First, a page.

It’s been awhile now that we’ve been doing LOD’s and complicated nested calculations. I wanted to go back and write about some simple calculations. Simple things get overlooked by people thinking that they already know them well but sometime on their work they notice that they aren’t fully aware of them. So without further ado, here are some basic calculations I wanted to go over.
Lookup essentially looks at the fields in view when computing the value. Above is an example with a LOOKUP function. Here I have my years in columns and the number of customers the company had in those years. By using the LOOKUP function, I can get the difference in the number of customers every next year, specified by the -1 at the end of the calculation. Here is the same calculation again:
SUM[Customer ID] – LOOKUP(SUM[Customer ID],-1)
FIRST() and LAST()
FIRST and LAST assign an exclusive number to each row of the dimension in the view. They can be used instead of INDEX or RANK if in need to assign numbers to our elements in view. The difference comes from how the numbers are assigned.
FIRST will put the first value as 0 and continue to count on a negative scale (-1,-2,-3…).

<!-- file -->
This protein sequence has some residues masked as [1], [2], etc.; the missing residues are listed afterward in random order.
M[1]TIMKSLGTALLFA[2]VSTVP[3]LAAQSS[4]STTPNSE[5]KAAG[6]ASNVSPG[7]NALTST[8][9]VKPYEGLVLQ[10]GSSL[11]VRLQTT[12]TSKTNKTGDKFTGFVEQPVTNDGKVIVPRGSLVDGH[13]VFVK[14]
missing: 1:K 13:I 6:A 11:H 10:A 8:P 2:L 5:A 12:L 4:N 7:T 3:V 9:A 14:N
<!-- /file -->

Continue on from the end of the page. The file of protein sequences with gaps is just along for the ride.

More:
LAST will use the same principle but backwards. It will label the first value with the highest number and continue counting towards 0.
Another way to go about assigning numbers to our rows is with a RANK or INDEX functions. Rank will assign a number while ranking the dimensions which is useful for perspective. INDEX assigns the same format of numbers as rank (1,2,3,4…) but will not do it by looking at the measure. INDEX will assign the numbers without re-ordering the dimensions.
What if we have nulls we want to get rid of?
The 3 functions Tableau that deal with nulls in data (not counting the option to actually filter out the nulls) are: ZN, ISNULL and IFNULL Functions
ZN works only for measures and if within the specified measure we have a null, it will return a 0
IFNULL will look at a dimension and if there is a null it can replace it with whatever string we like. Example:
IFNULL ( Name, “NA” ) Here we have specified that we want a NA returned for nulls in our “name” dimension.
ISNULL also looks at dimensions but does not replace nulls but returns a Boolean True/False result. If we have a null it will return a True and if we bring Number of Records in we can get back how many nulls we have.